The Secret Sauce to Growth — whether in product, design or any other form

Definitely not a winner.

About a month ago, the company I work for sent their product to a famous YouTube-r who promoted products on his personal page. He was hardly a novice, with all that practice in scooping out every detail of the hardware and software products delivered to him daily.

A week after, the marketing department received a reply email from him saying that he couldn’t yet post a video review of this product on his website because he didn’t test beta products. Instead, here was an 8-page long product critique detailing the good and the bad of our company’s products.

The marketing department sent it out to the rest of the team with a tone of worry. Why was this guy so critical about the product we had worked so hard for? What does this mean about the future of our company? Did our product suck enough to deserve an 8-page long critique?

When I heard this story, I was surprised. Not at the fact that he had submitted the critique, but that the marketing department had such a negative reaction. If I received this, I would be so excited — so much feedback to improve the product with! From training as a design thinker and a writer, I’ve developed a mindset of embracing feedback — in fact sometimes craving it so I can make my work better.

For sure, there was a time when I was in the shoes of the people in the marketing department, not as embracing to feedback or critique as I am now. Probably before reading books like Lean Startup and Creative Confidence, design and entrepreneurial books that shape the way I now think.

Rose, Thorn, Bud = a technique to receive feedback through good things (roses), things for improvement (thorns) and new ideas (buds)

The 3 Hindering Fears

I think my former un-embracing of critique mindset was carried by three fears:

The fear of delivering something imperfect.

No one likes to see an ugly prototype, I thought. They want something full and flawless and usable. But as I learned, that isn’t practical or realistic, because there’s always something to improve on in every product. Better to send something that’s a quick draft, so you won’t keep spending wasted time on something people don’t actually use. Get that validation early!

The fear of the negative implications of critique.

Critique shouldn’t be a bad thing! It only means the outcome can get better from there. Maybe feedback is a softer word, but should not be seen as negative nonetheless.

The fear of looking unprofessional or stupid.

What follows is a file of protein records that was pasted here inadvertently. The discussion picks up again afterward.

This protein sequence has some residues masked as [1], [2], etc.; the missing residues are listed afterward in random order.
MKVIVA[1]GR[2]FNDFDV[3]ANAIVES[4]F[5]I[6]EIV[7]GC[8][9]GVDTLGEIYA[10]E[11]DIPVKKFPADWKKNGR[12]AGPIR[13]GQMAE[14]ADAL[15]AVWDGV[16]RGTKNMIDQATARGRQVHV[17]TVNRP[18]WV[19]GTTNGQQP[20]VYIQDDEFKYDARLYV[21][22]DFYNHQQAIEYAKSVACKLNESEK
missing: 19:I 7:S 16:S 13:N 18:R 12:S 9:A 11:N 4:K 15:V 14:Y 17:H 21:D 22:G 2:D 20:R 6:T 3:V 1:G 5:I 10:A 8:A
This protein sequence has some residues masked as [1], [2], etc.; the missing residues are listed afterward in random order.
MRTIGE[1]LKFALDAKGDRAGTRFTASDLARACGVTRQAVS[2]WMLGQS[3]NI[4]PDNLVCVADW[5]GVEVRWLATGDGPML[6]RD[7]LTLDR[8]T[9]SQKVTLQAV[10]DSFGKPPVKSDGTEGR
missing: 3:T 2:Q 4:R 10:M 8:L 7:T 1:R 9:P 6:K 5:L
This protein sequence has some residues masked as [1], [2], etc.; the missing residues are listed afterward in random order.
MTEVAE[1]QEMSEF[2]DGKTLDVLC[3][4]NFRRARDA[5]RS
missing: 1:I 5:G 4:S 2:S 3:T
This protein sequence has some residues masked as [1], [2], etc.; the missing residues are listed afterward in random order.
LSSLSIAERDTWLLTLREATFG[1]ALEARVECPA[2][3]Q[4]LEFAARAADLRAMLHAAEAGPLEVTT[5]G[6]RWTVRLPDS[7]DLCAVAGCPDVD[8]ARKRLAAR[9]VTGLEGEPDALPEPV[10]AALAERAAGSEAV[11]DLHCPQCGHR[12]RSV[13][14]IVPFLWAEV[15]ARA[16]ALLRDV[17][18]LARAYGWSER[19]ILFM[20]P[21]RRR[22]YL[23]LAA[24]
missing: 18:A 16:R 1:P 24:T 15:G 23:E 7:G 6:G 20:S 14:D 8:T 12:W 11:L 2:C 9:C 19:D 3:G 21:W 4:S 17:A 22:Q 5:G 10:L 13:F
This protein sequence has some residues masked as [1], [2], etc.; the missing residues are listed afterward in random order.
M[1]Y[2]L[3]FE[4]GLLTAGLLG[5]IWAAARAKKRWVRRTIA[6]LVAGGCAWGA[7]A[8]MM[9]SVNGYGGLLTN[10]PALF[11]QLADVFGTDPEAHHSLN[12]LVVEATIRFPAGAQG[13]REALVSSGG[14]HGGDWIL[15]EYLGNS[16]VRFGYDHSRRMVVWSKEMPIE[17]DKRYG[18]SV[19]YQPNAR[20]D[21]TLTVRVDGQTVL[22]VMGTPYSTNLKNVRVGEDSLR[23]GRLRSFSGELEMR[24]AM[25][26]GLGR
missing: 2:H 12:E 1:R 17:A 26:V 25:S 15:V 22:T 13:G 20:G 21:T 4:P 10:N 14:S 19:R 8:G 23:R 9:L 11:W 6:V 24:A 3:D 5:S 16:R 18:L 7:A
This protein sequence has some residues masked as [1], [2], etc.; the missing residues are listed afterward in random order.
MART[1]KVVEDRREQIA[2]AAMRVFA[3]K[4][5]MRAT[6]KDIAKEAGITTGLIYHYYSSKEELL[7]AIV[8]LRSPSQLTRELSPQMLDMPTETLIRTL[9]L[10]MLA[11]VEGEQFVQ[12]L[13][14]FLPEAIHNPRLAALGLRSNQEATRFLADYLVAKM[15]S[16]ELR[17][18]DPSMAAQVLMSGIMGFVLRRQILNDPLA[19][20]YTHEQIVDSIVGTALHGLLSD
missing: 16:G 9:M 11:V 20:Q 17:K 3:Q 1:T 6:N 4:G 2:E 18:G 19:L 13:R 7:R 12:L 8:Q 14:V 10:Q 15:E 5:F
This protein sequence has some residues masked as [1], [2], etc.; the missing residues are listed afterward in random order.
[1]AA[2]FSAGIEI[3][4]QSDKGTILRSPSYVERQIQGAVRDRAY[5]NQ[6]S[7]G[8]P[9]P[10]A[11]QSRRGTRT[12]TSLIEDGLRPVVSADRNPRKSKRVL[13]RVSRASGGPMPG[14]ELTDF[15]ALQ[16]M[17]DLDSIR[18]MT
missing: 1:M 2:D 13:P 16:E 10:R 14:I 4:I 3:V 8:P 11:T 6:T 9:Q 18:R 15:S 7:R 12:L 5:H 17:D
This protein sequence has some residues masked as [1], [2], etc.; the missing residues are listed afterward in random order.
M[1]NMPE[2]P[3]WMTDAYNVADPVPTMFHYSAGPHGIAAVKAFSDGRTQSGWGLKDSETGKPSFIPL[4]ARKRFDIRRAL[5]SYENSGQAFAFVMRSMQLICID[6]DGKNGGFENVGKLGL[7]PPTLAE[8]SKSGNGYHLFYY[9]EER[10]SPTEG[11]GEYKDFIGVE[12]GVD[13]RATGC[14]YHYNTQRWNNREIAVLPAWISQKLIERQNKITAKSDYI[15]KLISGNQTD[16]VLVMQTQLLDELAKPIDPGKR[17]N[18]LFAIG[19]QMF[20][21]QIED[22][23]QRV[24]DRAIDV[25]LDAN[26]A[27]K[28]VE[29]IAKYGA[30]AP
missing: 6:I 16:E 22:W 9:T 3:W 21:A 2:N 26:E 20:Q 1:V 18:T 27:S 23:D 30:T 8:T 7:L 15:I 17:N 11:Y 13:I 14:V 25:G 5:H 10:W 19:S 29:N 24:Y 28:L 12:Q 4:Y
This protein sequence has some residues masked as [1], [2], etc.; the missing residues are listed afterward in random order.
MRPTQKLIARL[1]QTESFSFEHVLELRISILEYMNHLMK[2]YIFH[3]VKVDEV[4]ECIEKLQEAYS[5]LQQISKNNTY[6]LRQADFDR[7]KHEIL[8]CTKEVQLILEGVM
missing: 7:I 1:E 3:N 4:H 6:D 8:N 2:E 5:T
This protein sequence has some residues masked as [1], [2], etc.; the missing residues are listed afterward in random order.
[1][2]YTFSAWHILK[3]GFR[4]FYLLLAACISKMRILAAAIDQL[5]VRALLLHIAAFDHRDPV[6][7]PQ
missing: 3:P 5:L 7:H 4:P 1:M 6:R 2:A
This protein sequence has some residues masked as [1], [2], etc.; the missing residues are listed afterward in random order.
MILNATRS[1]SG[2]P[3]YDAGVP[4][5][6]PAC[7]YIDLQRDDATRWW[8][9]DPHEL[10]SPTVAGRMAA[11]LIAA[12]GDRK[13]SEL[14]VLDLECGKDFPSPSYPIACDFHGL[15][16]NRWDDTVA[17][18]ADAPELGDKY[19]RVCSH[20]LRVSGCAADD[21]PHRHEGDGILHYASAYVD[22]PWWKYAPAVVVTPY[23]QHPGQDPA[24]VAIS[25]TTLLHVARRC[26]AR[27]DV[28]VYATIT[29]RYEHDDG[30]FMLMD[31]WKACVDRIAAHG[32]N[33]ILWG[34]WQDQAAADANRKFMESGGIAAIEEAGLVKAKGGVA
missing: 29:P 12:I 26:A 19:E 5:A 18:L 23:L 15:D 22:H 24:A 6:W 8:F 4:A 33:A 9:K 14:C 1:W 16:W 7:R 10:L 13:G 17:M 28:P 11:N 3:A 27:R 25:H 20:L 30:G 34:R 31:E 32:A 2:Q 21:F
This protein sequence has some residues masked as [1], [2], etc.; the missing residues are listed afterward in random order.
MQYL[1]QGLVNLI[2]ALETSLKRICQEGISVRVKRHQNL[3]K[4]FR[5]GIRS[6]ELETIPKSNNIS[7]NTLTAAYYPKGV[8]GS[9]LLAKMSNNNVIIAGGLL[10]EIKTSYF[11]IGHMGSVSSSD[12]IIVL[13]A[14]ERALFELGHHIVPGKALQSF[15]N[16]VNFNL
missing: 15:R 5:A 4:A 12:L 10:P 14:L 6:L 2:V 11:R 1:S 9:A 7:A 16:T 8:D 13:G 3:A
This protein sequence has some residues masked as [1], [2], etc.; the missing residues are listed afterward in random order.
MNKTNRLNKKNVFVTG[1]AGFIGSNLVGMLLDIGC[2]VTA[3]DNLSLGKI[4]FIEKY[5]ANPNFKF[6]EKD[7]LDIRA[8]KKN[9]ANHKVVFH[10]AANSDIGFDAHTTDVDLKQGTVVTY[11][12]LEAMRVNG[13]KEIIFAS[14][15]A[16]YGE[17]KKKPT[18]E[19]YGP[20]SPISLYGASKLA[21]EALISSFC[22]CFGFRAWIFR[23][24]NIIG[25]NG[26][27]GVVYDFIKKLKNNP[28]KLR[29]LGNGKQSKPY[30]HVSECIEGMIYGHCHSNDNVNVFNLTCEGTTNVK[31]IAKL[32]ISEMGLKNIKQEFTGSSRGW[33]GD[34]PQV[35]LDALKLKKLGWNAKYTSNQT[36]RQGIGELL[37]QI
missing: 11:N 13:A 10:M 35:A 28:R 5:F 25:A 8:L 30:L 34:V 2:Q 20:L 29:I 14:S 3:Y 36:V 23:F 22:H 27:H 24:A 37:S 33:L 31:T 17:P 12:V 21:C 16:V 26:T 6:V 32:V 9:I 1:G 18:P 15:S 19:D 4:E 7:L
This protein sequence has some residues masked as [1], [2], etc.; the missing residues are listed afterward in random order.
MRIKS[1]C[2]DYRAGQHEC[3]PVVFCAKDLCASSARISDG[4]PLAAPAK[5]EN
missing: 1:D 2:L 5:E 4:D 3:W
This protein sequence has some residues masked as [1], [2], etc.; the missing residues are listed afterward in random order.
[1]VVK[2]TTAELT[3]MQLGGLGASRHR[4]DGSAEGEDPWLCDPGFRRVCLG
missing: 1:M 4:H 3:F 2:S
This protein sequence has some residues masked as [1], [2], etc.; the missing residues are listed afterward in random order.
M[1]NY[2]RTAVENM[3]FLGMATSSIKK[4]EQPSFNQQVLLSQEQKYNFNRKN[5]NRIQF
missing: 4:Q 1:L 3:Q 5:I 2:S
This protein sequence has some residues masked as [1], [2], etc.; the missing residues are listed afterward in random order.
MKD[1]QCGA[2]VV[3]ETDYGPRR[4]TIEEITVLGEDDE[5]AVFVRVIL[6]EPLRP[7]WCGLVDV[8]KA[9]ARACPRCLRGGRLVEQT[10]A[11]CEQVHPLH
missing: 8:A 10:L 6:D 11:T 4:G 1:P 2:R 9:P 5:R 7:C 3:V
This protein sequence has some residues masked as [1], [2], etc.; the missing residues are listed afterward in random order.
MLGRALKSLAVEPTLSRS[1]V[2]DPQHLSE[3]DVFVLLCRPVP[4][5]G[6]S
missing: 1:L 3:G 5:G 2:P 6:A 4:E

In transitioning into college, discussion-based classes terrified me. I had a hard time speaking out because I was afraid of what people thought if I said something stupid. But it’s important to learn that there isn’t a stupid question — with all people’s perspectives and ways of looking things, asking something novice should not be looked down upon. I like to think I’m better at speaking away at my thoughts (in moderate amounts!)

Look at those young ones.

The Marshmallow Challenge

One of my favorite activities that showcases the importance of getting validation early before finishing a task is the Marshmallow Challenge.

The activity is simple: using spaghetti sticks and tape, build the tallest tower! The catch? A marshmallow has to go on top of it.

What demographic won the challenge most often? Not the adults who carefully calculated their every move and ended up putting their marshmallow right at the very end, only to realize that their structure was too unstable for it. But the younglings, who tried time and again to their marshmallow up to see if it worked, and iterated based on that information.

It’s important to test your ideas out as early, as quickly and as rapidly as you can, similar to receiving feedback early.

“Ever tried. Ever failed. No matter. Try Again. Fail again. Fail better.” — Samuel Beckett

Don’t be scared!

Feedback works in my favor (and in yours, too!)

  1. I can only get better from there. Sure the product has a faulty button. Sure it has horrible UI mapping. Perfect! Now I know what I can fix.
  2. The feedback-giver sees the potential in the product and wants to improve it. They aren’t out to get you. The fact that they were willing to go through your product step by step and give detailed observations shows they want your product to improve — they wouldn’t care otherwise.
  3. I don’t spend any more effort creating a product that others won’t use. With vast competition in all areas of product, it’s important to stay relevant to the changing personas and cultures around you.

Maybe it’s all the entrepreneurial and design books I’ve read, but asking for feedback, creating not totally perfect minimum viable products, pushing prototypes before they’re ready — all these are necessary to create something astonishing. So make that draft, build that prototype and send it out early, before you end up creating something no one desires.